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‘Making a Murderer’ Petitions Gain More Than 122,000 Signatures to Pardon Steven Avery and Brendan Dassey

In search of justice. Just two weeks after Netflix debuted its latest original series, crime documentary Making a Murderer, two petitions calling for the pardon of the convicted subjects have gathered more than 122,000 signatures online.

The petitions, hosted on the official White House petition website and on, request that Steven Avery and his nephew, Brendan Dassey, both be pardoned — and hence exonerated from their crimes — based on the series of events surrounding their arrest, as documented in the Netflix show, which premiered December 18.

Just two weeks after Making a Murderer premiered on Netflix, two petitions calling for the pardon of convicted murderers Steven Avery (pictured) and Brendan Dassey have collected more than 122,000 signatures.

At present, the White House’s official petition site has gathered 18,000 signatures, and has pulled in more than 105,000.

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Making a Murderer follows the story of Avery, a Wisconsin man who was accused of sexually assaulting and murdering a young photographer, Teresa Halbach, in 2005. Dassey was imprisoned for being a party to the murder and sexual assault.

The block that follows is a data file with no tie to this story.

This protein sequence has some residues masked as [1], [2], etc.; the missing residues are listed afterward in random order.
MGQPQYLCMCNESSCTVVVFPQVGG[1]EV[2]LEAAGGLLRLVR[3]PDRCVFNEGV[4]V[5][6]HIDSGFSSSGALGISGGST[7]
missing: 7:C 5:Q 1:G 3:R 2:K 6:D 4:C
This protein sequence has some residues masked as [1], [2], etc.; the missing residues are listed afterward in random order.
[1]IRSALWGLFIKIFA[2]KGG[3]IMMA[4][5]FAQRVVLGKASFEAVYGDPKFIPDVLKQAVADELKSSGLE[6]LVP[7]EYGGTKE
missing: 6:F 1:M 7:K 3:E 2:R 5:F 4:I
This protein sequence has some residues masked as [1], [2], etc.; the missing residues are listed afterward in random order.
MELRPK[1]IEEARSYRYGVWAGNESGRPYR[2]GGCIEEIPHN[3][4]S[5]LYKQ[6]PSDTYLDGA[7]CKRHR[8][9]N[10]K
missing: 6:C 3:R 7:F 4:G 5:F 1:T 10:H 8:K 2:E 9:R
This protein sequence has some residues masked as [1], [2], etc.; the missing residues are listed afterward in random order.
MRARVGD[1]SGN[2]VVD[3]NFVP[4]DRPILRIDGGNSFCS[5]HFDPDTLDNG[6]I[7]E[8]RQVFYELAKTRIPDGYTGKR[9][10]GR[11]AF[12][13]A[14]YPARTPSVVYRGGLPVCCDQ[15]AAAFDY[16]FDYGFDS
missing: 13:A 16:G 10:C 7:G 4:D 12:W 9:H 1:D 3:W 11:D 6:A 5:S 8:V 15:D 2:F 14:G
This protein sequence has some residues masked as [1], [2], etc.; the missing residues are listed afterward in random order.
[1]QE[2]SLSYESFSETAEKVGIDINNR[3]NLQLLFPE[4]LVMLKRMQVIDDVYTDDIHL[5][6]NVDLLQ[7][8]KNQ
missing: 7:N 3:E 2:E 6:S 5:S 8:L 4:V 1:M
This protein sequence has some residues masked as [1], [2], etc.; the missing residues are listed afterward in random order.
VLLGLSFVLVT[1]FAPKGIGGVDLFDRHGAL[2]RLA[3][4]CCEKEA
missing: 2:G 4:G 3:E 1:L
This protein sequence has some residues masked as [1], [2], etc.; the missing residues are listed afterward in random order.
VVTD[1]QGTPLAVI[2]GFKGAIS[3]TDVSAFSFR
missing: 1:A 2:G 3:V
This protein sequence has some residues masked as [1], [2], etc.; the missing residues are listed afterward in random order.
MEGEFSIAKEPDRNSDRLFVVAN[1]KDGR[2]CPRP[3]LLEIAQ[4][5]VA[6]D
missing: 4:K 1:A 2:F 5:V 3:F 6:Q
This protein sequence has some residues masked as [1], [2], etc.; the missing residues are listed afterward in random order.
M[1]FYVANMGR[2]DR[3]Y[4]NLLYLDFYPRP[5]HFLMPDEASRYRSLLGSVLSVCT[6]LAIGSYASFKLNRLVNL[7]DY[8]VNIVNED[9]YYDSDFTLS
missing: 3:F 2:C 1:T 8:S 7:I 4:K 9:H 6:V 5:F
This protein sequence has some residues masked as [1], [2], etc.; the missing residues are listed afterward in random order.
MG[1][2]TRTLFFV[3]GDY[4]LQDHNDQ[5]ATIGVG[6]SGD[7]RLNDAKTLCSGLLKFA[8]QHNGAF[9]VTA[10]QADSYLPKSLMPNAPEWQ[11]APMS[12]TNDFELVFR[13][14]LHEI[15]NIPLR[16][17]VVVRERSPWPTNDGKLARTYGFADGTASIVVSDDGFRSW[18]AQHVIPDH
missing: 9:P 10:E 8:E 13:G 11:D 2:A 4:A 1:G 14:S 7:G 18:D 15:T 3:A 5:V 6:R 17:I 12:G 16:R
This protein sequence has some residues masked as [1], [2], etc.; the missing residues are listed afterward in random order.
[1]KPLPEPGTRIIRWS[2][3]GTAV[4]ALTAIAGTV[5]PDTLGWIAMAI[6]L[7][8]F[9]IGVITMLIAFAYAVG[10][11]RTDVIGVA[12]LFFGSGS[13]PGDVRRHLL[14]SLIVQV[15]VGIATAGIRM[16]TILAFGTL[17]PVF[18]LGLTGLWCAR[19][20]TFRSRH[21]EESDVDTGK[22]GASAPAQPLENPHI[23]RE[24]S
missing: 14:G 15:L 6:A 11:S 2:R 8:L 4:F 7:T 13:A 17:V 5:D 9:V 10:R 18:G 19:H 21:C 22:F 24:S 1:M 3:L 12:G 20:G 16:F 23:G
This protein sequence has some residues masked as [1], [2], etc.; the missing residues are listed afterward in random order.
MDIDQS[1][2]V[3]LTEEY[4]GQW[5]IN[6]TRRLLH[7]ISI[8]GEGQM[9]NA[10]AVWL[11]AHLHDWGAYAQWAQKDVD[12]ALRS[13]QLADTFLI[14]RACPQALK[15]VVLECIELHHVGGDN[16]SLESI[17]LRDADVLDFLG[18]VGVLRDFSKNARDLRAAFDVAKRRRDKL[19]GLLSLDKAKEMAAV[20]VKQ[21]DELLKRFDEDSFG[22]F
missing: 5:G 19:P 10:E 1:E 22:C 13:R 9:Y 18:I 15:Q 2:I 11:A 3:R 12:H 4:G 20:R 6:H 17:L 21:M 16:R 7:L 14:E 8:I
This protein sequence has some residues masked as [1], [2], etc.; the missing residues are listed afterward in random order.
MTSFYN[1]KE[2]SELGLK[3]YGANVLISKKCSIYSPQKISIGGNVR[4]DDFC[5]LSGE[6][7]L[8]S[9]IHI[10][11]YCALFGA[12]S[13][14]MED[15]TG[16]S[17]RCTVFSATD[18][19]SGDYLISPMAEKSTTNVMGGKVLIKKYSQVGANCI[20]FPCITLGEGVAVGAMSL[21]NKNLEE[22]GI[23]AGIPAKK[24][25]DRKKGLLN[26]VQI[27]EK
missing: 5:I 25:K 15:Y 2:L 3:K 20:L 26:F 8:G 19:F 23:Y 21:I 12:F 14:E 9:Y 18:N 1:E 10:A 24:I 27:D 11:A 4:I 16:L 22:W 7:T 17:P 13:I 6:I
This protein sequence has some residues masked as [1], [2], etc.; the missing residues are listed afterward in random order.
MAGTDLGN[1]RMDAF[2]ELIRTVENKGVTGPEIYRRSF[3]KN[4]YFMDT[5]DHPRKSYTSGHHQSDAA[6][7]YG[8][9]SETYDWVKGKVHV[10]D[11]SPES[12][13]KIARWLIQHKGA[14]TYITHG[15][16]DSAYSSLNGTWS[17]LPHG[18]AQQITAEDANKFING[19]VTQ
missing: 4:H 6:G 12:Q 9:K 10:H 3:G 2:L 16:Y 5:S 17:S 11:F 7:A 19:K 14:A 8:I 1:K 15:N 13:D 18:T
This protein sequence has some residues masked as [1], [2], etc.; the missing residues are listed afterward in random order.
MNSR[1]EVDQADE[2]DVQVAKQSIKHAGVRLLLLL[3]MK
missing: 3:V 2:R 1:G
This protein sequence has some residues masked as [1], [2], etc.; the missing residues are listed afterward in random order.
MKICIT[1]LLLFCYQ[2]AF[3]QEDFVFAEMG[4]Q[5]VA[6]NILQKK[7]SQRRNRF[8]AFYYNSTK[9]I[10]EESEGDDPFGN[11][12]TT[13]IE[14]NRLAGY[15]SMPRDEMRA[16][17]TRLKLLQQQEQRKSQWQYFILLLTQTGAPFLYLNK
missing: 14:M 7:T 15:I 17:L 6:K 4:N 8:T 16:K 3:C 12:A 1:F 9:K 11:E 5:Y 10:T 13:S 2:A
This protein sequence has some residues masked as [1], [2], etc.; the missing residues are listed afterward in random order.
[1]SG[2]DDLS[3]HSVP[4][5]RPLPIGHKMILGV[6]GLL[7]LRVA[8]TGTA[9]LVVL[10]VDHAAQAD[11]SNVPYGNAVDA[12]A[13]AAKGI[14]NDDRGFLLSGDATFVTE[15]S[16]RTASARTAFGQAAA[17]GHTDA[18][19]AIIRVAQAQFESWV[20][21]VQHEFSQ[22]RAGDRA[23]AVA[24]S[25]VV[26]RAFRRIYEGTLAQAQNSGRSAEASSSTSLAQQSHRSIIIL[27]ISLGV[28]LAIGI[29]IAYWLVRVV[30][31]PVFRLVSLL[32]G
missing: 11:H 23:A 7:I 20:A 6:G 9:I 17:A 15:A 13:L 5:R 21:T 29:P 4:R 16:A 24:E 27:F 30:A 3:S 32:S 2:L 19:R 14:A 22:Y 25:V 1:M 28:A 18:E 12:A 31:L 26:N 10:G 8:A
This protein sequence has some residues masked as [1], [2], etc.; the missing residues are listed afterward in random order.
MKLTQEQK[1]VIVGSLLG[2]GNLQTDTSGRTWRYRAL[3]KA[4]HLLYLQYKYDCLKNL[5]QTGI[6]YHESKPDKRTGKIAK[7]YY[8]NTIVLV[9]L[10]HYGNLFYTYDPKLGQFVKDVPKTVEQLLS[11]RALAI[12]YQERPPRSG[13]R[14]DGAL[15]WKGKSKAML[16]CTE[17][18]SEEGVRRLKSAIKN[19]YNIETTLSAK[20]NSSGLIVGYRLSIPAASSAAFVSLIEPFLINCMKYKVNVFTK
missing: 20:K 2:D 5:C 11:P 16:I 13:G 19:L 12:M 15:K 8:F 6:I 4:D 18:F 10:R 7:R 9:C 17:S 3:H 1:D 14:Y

What the 10-part documentary series reveals, however, is that Avery was actually released from prison in 2003 after being exonerated for sexual assault charges. At that point, he had already served 18 years.

The same police force that was involved in the 2003 case was then heavily involved with the 2005 case, which might have affected the dynamics and outcome of the case.

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In the petition, titled “Free Steven Avery,” supporters make it clear that they believe Avery has been wrongly sentenced.

“Avery’s unconstitutional mistreatment at the hands of corrupt local law enforcement is completely unacceptable and is an abomination of due process,” the petition reads. “Steven Avery should be exonerated at once by presidential pardon, and the Manitowoc County officials complicit in his two false imprisonments should be held accountable to the highest extent of the U.S. criminal and civil justice systems.”

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